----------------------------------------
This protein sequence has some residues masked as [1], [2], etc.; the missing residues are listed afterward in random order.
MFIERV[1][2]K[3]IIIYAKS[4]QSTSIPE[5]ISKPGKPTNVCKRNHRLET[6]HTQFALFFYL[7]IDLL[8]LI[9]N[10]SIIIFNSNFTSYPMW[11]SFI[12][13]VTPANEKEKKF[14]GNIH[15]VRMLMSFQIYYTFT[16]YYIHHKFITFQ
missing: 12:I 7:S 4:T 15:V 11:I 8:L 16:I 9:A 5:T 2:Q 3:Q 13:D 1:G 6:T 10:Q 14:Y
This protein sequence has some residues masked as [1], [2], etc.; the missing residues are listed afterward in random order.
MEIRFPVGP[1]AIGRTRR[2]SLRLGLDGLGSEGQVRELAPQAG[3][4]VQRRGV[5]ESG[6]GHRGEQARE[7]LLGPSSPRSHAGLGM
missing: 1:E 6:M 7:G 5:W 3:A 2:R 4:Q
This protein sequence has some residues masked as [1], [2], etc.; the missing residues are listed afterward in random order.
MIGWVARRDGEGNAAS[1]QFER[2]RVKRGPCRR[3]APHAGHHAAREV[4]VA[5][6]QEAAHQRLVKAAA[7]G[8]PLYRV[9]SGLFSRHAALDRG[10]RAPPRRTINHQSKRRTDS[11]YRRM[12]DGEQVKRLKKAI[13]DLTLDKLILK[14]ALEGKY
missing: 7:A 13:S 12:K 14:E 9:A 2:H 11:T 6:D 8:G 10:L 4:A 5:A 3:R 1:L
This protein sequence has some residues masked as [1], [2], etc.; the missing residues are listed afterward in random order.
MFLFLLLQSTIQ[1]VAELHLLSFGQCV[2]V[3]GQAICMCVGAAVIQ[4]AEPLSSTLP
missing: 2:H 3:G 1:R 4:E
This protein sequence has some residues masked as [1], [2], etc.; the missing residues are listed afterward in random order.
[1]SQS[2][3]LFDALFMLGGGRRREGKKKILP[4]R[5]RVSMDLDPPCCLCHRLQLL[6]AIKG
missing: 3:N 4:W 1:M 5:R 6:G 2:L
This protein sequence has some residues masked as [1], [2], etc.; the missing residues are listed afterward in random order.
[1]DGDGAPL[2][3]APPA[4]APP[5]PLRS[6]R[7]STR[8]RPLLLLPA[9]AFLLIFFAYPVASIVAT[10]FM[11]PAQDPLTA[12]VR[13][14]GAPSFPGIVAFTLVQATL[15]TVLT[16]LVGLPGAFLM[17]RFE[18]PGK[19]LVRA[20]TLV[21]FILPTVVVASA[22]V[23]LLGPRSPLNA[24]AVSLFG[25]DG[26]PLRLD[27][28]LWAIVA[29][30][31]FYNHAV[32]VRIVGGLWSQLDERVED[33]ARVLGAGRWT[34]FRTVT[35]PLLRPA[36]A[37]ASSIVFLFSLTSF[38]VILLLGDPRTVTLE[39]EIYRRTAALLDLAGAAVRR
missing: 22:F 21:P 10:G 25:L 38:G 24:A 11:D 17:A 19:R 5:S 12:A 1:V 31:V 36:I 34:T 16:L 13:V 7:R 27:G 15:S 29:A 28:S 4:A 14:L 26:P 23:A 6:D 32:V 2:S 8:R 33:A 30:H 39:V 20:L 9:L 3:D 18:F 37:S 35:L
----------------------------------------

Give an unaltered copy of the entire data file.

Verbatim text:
This protein sequence has some residues masked as [1], [2], etc.; the missing residues are listed afterward in random order.
MFIERV[1][2]K[3]IIIYAKS[4]QSTSIPE[5]ISKPGKPTNVCKRNHRLET[6]HTQFALFFYL[7]IDLL[8]LI[9]N[10]SIIIFNSNFTSYPMW[11]SFI[12][13]VTPANEKEKKF[14]GNIH[15]VRMLMSFQIYYTFT[16]YYIHHKFITFQ
missing: 12:I 7:S 4:T 15:V 11:I 8:L 16:I 9:A 5:T 2:Q 3:Q 13:D 1:G 6:T 10:Q 14:Y
This protein sequence has some residues masked as [1], [2], etc.; the missing residues are listed afterward in random order.
MEIRFPVGP[1]AIGRTRR[2]SLRLGLDGLGSEGQVRELAPQAG[3][4]VQRRGV[5]ESG[6]GHRGEQARE[7]LLGPSSPRSHAGLGM
missing: 1:E 6:M 7:G 5:W 3:A 2:R 4:Q
This protein sequence has some residues masked as [1], [2], etc.; the missing residues are listed afterward in random order.
MIGWVARRDGEGNAAS[1]QFER[2]RVKRGPCRR[3]APHAGHHAAREV[4]VA[5][6]QEAAHQRLVKAAA[7]G[8]PLYRV[9]SGLFSRHAALDRG[10]RAPPRRTINHQSKRRTDS[11]YRRM[12]DGEQVKRLKKAI[13]DLTLDKLILK[14]ALEGKY
missing: 7:A 13:S 12:K 14:E 9:A 2:H 11:T 6:D 8:G 10:L 4:A 5:A 3:R 1:L
This protein sequence has some residues masked as [1], [2], etc.; the missing residues are listed afterward in random order.
MFLFLLLQSTIQ[1]VAELHLLSFGQCV[2]V[3]GQAICMCVGAAVIQ[4]AEPLSSTLP
missing: 2:H 3:G 1:R 4:E
This protein sequence has some residues masked as [1], [2], etc.; the missing residues are listed afterward in random order.
[1]SQS[2][3]LFDALFMLGGGRRREGKKKILP[4]R[5]RVSMDLDPPCCLCHRLQLL[6]AIKG
missing: 3:N 4:W 1:M 5:R 6:G 2:L
This protein sequence has some residues masked as [1], [2], etc.; the missing residues are listed afterward in random order.
[1]DGDGAPL[2][3]APPA[4]APP[5]PLRS[6]R[7]STR[8]RPLLLLPA[9]AFLLIFFAYPVASIVAT[10]FM[11]PAQDPLTA[12]VR[13][14]GAPSFPGIVAFTLVQATL[15]TVLT[16]LVGLPGAFLM[17]RFE[18]PGK[19]LVRA[20]TLV[21]FILPTVVVASA[22]V[23]LLGPRSPLNA[24]AVSLFG[25]DG[26]PLRLD[27][28]LWAIVA[29][30][31]FYNHAV[32]VRIVGGLWSQLDERVED[33]ARVLGAGRWT[34]FRTVT[35]PLLRPA[36]A[37]ASSIVFLFSLTSF[38]VILLLGDPRTVTLE[39]EIYRRTAALLDLAGAAVRR
missing: 22:F 21:P 10:G 25:L 38:G 24:A 11:D 17:A 19:R 5:S 12:A 1:V 31:V 36:I 34:T 16:L 13:V 7:R 27:G 15:S 29:A 28:S 4:A 14:L 26:P 23:A 6:D 32:V 2:S 8:R 33:A 30:H 39:V 20:L 9:L 3:D 18:F 37:S 35:L